Preventing biofilm formation and removing existing biofilms effectively from dental unit water lines (DUWLs) are crucial to maintaining the quality of dental treatment water for infection control. Several physical and chemical approaches and automatic cleaning systems have been developed to control biofilm formation and output water quality in DUWLs;however, the long-term effect of these approaches is still in doubt, and adverse effects are found to be associated with some of these approaches. Therefore, there is a great need to develop novel approaches for preventing biofilm formation and removing resident biofilms in order to achieve highly effective control of biofilms and output water quality in DUWLs. In this study, a new design concept, inspired by the defense mechanisms employed by our own body against harmful microorganisms in the gastrointestinal tract, is proposed to create material surfaces modified with polymeric materials that have dual functionalities to control biofilm formation as well as to facilitate removal of biofilms. The central hypothesis is that biofilm formation and removal can be effectively controlled by on-demand detachment of antimicrobial and thermo- detachable polymer coatings. Antimicrobial polymers will be coated on interior surfaces of water tubing by thermally cleavable linkers between the coating polymers and surface. The linkers are based on the thermally reversible Diels-Alder chemistry: the covalent bond is formed at room temperature to 600C and cleaved at higher temperatures (>900C), allowing annealing the coatings to anchor the polymers onto surfaces at low temperatures and removing the coatings using hot water or steam vapor. The polymers will prevent or delay biofilm formation by killing bacteria adhered to the surface. Once biofilms are formed after extended periods of use, heating the coating by hot water or steam vapor cleaves the linkages, and the coatings will be detached from the surface. The biofilms on the coatings will be flushed out together with the detached polymers. After biofilm removal, the clean surface will be coated again by the thermally detachable polymers, and the process can be repeated multiple times. To test the hypothesis, two specific aims are proposed: (1) to develop the thermo-detachable antimicrobial coatings and (2) to evaluate biofilm growth and biofilm removal on the polymer coatings. This new coating design is innovative because these coatings will prevent or delay biofilm formation as well as remove formed biofilms efficiently, and this design will allow cleaning inner surfaces of tubing and connectors of DUWLs by flushing hot water/steam vapor, which can be completed without opening tubing systems and the use of chemicals. Recoating the interior surfaces with our polymers will also offer a fresh antimicrobial and detachable coating, which will extend the lifetime of DUWLs substantially. This novel design concept with necessary modifications would also find potential applications in other medical and industrial systems such as medical devices and implants, dental treatment instruments, water-cooling towers, and municipal water systems, where biofilm formation are of significant concern and difficult to remove.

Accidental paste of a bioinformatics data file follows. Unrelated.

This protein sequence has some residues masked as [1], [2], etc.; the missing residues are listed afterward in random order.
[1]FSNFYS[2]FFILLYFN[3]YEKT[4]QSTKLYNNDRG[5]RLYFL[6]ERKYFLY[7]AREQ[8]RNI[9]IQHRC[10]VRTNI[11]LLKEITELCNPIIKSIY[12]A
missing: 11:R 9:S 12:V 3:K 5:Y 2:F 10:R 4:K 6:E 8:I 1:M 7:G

The proposed research will develop thermo-detachable polymeric coatings for dental unit water lines, which can inhibit or delay biofilm growth and facilitate removal of biofilms without extensive use of chemical treatment and physical work. This new coating design will be cost-effective compared to conventional methods and also useful for medical applications and public facilities including medical devices, dental treatment instruments, water-cooling towers, and municipal water systems, where biofilm formation are of significant concern and difficult to remove. Success of this project will have a great impact in medicine and on public health.
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